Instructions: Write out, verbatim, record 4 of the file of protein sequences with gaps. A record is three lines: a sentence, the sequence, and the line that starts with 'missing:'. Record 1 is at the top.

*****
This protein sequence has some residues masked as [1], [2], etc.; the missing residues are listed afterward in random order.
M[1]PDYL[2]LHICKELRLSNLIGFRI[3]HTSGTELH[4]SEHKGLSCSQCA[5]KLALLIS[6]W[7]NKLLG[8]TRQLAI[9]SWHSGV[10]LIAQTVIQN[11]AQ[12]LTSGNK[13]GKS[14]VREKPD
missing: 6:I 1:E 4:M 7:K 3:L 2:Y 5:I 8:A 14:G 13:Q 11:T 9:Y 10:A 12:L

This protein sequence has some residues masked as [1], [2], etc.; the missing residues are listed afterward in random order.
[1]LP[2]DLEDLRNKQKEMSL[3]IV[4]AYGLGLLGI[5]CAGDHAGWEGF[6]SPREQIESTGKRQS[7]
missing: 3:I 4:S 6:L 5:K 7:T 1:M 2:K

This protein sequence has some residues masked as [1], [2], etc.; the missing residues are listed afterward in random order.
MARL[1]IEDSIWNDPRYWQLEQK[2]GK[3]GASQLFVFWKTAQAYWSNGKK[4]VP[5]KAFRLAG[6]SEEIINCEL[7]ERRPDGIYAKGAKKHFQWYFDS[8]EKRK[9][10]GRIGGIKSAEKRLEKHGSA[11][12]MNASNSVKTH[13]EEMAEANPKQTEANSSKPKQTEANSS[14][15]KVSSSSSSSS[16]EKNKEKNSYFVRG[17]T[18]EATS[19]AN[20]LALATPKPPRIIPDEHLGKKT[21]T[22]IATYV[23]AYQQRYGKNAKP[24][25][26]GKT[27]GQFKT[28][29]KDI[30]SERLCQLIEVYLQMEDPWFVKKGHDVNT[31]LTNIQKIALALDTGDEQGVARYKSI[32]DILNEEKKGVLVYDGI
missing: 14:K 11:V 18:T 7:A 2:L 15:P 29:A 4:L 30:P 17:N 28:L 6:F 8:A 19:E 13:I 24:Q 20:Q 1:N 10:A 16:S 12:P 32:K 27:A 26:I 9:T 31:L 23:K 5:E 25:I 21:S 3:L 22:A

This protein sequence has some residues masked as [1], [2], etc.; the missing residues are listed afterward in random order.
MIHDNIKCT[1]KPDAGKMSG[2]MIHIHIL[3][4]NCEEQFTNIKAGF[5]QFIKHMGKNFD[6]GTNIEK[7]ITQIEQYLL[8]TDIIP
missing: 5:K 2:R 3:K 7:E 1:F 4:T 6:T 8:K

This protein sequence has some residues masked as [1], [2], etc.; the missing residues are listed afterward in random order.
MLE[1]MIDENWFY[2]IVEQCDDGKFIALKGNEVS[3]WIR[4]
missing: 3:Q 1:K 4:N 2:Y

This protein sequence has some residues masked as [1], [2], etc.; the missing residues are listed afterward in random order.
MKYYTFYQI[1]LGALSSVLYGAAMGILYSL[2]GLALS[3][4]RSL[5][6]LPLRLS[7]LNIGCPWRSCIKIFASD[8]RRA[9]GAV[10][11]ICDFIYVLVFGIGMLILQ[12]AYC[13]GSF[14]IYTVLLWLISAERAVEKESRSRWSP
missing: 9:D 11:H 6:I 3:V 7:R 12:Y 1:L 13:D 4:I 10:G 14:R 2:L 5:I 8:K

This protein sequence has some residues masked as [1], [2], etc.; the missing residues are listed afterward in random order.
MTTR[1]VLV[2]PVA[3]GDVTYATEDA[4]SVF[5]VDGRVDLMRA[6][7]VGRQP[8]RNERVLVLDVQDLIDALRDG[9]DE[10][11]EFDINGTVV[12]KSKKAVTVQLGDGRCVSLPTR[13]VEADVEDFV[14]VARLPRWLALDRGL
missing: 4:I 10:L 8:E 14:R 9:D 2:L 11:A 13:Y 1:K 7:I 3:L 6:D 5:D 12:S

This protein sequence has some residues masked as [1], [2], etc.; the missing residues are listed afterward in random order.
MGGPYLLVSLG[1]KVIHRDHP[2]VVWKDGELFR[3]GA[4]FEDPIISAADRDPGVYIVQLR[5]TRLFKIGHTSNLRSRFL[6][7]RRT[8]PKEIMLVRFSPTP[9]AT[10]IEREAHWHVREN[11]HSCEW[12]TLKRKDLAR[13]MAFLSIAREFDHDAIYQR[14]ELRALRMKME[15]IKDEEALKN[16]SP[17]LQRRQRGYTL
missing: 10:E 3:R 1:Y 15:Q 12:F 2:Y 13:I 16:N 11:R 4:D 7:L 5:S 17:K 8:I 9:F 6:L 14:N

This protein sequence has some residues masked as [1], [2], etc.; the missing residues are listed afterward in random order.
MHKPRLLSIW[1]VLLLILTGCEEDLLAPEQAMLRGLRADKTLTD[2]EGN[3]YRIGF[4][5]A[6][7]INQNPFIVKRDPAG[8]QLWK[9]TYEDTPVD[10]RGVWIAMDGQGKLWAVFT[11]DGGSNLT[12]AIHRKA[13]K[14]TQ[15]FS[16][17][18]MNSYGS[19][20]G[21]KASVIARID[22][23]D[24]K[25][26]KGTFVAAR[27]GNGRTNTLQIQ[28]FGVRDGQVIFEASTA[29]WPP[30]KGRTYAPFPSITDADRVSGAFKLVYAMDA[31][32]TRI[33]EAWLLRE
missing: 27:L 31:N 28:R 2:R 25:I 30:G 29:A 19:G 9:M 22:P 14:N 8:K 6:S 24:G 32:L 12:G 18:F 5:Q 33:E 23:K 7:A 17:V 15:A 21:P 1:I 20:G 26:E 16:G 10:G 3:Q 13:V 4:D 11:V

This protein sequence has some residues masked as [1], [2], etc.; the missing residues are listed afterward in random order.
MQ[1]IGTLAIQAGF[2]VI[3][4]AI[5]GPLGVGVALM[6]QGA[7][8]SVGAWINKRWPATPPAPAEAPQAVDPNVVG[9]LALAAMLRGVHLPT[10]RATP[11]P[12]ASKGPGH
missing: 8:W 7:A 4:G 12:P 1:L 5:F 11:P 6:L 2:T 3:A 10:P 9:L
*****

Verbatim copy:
This protein sequence has some residues masked as [1], [2], etc.; the missing residues are listed afterward in random order.
MIHDNIKCT[1]KPDAGKMSG[2]MIHIHIL[3][4]NCEEQFTNIKAGF[5]QFIKHMGKNFD[6]GTNIEK[7]ITQIEQYLL[8]TDIIP
missing: 5:K 2:R 3:K 7:E 1:F 4:T 6:T 8:K